Republican lawmakers in several states have introduced identical bills, drafted by the anti-choice legislation mill known as the National Right to Life Committee.

Louisiana Gov. John Bel Edwards (D) is busy promoting the state’s Medicaid expansion, as he quietly signed a bill into law Tuesday that bans a common abortion procedure, the Associated Press reported.

HB 1081 would prohibit a person from performing or attempting to perform a “dismemberment abortion” unless it is necessary to prevent serious health risk to the pregnant person.

The bill targets the dilation and evacuation (D and E) procedure, commonly used in second-trimester abortion care and in cases of miscarriage. Physicians who violate the law could face up to two years in jail and be fined up to $1,000 per violation.

Republican lawmakers in several states have introduced identical bills, drafted by the anti-choice legislation mill known as the National Right to Life Committee. West Virginia’s GOP-held legislature in March voted to override the veto of a similar bill. The governors of Mississippi and Alabama signed similar bills this year. 

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State courts have blocked such measures passed by GOP lawmakers in Oklahoma and Kansas.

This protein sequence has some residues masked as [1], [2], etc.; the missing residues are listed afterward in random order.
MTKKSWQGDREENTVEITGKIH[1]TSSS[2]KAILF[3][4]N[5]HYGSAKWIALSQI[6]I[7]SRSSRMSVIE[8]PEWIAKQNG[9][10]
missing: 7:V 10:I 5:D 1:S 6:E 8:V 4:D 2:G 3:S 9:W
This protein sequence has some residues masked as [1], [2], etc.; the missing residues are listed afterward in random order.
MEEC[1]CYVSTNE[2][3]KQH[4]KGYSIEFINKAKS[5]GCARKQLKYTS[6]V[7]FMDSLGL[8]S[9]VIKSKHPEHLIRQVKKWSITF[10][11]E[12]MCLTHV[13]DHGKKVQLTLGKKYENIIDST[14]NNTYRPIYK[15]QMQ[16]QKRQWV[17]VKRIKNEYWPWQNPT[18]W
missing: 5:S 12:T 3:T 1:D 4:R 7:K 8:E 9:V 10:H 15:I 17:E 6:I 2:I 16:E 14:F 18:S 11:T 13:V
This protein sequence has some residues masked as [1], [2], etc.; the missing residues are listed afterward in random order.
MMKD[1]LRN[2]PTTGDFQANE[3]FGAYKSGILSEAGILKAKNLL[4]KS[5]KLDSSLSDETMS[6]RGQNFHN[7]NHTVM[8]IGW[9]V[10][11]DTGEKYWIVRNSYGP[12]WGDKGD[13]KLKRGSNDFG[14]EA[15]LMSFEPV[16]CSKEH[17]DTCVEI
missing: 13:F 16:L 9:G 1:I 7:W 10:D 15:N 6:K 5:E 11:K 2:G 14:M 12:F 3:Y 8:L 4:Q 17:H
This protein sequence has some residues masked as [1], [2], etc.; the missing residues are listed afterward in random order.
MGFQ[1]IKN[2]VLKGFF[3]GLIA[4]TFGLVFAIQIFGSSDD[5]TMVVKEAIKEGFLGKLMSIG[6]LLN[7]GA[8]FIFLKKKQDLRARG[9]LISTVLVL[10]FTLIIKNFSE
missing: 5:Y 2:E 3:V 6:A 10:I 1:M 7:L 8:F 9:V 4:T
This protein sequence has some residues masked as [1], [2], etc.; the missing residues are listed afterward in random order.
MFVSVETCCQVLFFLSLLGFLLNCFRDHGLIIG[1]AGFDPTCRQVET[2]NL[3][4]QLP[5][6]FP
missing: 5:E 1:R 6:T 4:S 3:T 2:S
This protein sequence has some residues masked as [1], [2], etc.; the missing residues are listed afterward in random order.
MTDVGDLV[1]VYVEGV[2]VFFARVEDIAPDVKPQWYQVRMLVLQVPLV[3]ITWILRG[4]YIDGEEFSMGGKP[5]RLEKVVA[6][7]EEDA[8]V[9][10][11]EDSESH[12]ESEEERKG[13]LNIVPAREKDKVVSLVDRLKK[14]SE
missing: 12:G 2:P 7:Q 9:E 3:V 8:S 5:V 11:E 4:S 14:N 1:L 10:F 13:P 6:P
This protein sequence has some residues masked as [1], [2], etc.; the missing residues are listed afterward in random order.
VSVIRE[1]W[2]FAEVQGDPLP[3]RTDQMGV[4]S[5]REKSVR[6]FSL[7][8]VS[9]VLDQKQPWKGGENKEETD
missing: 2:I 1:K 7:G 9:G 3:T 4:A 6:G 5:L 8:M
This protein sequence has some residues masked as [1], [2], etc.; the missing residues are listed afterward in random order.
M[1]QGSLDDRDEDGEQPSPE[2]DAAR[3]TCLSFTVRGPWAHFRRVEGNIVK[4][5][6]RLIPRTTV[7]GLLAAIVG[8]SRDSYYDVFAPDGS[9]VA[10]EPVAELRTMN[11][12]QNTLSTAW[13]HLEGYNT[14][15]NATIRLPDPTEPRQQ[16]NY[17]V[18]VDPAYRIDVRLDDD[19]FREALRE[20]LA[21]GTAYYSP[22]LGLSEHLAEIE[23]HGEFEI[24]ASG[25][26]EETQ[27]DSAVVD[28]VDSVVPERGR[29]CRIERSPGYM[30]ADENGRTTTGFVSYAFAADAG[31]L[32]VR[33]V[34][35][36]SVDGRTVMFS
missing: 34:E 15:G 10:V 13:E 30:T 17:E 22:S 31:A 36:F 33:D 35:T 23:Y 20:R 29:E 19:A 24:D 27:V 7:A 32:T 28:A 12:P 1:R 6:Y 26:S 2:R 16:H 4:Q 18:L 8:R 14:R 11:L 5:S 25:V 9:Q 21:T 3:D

The bill, sponsored by Rep. Mike Johnson (R-Bossier City), received overwhelming bipartisan support in the Republican-majority state legislature.

Amy Irvin, co-founder of the New Orleans Abortion Fund, told Rewire that throughout his gubernatorial campaign, Edwards pledged to address the economic and health inequities in Louisiana.

“Yet, by signing anti-choice legislation like HB 1081 … the Governor hurts the very women he pledged to help by interfering in the most personal of healthcare decisions,” Irvin wrote in an email to Rewire.

Nancy Northup, president and CEO of the Center for Reproductive Rights, said in a statement that it is “unconscionable” that Louisiana legislators would create additional barriers for those seeking abortion care.

“Louisiana women already face countless obstacles when they have made the decision to end a pregnancy, and these measures will only drive safe, legal, high-quality care out of reach for many women,” Northup said.

Irvin said that as Louisiana begins enrolling 375,000 residents into the newly expanded Medicaid program, the people of Louisiana have much to celebrate. However, Irvin said those celebrations are dampened when the governor signs laws that disproportionately affect residents that benefit from programs like Medicaid.

“Laws restricting access to comprehensive health care, including abortion, harm all people,” Irvin said. “But the damage is highest in the most marginalized communities, including low-income women, women of color, and rural women.”